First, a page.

For those arguing for some form of temporal punishment for non-believers citing the Greek word aiōnion, which they say may not be eternal but only age long, I ask for consistency. To be consistent, the advocates of temporal punishment would have to say for believers that life eternal may be only age long or temporal. To argue this is absurd since the same Greek word for everlasting punishment and life eternal is used in the Matthew passage.
The proponents of temporal punishment are committing a fallacy that is known as amphiboly, which comes from the Greek word “indeterminate.” This fallacy is similar to equivocation. Here, the ambiguity results from an inconsistent grammatical misreading. Consequently, since the same Greek word used to refer to both “everlasting punishment” and “life eternal,” it is a biblical conclusion that both believers and non-believers have an eternal/immortal soul.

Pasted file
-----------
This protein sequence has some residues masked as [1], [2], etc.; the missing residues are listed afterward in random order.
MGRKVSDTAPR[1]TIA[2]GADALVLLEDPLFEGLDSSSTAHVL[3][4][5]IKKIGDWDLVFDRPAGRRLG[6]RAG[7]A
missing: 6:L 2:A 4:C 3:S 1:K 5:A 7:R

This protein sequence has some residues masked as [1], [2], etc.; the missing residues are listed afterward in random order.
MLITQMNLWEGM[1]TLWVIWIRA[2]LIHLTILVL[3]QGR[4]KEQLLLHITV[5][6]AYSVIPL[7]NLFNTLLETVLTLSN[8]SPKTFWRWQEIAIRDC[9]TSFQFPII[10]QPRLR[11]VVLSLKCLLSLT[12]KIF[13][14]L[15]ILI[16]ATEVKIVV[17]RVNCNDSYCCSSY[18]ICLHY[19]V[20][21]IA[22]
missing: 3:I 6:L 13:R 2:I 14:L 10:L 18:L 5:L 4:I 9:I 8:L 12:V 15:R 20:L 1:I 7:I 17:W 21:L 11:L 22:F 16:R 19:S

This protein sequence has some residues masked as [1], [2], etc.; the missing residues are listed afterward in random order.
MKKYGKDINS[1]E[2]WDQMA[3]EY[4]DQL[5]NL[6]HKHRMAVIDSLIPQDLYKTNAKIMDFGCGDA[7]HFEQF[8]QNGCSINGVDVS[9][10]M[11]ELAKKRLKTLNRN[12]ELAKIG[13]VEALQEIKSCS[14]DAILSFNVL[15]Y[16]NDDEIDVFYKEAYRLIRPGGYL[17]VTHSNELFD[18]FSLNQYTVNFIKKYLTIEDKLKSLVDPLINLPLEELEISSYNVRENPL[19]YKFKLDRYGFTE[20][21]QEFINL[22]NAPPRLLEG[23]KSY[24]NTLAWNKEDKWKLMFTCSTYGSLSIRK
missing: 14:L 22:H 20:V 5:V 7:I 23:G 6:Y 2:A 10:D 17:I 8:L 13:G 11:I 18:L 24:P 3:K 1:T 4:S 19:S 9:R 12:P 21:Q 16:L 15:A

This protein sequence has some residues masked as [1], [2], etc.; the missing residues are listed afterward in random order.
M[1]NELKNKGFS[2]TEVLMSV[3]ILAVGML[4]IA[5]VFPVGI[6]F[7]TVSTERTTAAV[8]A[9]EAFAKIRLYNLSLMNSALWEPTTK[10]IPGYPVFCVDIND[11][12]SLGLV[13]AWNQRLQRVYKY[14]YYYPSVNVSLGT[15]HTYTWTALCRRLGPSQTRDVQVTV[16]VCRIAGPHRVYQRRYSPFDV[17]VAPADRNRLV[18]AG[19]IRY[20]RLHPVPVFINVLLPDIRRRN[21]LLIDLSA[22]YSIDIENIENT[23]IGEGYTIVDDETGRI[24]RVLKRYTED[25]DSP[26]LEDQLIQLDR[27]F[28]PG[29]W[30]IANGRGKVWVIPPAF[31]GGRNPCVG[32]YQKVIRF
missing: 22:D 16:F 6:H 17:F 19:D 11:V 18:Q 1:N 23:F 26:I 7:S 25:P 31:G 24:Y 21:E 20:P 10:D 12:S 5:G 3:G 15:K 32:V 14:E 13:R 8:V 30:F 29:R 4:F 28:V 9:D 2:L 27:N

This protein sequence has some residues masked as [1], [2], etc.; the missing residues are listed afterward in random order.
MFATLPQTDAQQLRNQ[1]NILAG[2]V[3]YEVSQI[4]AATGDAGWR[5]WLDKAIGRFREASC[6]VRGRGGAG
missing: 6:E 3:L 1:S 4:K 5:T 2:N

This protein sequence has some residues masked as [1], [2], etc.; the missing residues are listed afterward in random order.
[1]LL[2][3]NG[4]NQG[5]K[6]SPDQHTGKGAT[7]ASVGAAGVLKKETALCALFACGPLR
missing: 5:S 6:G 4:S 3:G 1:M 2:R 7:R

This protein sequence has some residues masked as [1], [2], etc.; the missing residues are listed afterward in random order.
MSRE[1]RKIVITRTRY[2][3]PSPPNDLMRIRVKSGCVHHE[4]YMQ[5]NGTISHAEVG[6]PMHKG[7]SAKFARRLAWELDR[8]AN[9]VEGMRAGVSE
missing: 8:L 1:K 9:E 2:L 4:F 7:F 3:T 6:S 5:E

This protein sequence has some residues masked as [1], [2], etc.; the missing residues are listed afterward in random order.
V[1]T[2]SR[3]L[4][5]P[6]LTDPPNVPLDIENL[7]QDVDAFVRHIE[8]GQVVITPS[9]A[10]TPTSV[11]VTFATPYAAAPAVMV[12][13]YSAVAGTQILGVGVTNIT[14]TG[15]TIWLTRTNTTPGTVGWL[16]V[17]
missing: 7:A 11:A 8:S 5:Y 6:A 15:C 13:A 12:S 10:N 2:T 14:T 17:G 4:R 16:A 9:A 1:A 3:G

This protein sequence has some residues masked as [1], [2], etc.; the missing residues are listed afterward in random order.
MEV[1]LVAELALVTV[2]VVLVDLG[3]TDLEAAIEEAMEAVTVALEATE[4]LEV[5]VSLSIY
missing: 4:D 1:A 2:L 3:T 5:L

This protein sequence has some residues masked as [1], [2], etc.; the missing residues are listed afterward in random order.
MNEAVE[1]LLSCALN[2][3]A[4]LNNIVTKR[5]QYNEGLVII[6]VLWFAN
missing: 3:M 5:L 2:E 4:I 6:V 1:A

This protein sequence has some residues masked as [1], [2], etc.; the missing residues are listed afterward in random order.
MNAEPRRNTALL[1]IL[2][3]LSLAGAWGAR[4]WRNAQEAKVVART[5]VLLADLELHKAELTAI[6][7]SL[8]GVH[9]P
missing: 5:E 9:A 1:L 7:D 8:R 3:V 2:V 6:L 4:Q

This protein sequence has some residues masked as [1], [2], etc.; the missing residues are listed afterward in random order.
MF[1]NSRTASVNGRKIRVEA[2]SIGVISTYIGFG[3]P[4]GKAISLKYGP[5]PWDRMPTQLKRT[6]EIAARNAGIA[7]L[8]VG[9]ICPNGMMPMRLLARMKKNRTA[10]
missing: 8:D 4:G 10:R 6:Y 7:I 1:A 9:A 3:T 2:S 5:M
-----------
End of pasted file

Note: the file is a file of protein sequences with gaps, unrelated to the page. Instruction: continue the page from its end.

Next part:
From the Jamieson-Fausset-Brown Bible Commentary on Matthew 25:46:
46. And these shall go away—these “cursed” ones. Sentence, it should seem, was first pronounced—in the hearing of the wicked—upon the righteous, who thereupon sit as assessors in the judgment upon the wicked (1Co 6:2); but sentence is first executed, it should seem, upon the wicked, in the sight of the righteous—whose glory will thus not be beheld by the wicked, while their descent into “their own place” will be witnessed by the righteous, as Bengel notes.
Into everlasting punishment—or, as in Mt 25:41, “everlasting fire, prepared for the devil and his angels.” Compare Mt 13:42; 2Th 1:9, &c. This is said to be “prepared for the devil and his angels,” because they were “first in transgression.” But both have one doom, because one unholy character.
But the righteous into life eternal—that is, “life everlasting.” The word in both clauses, being in the original the same, should have been the same in the translation also. Thus the decisions of this awful day will be final, irreversible, unending. (1)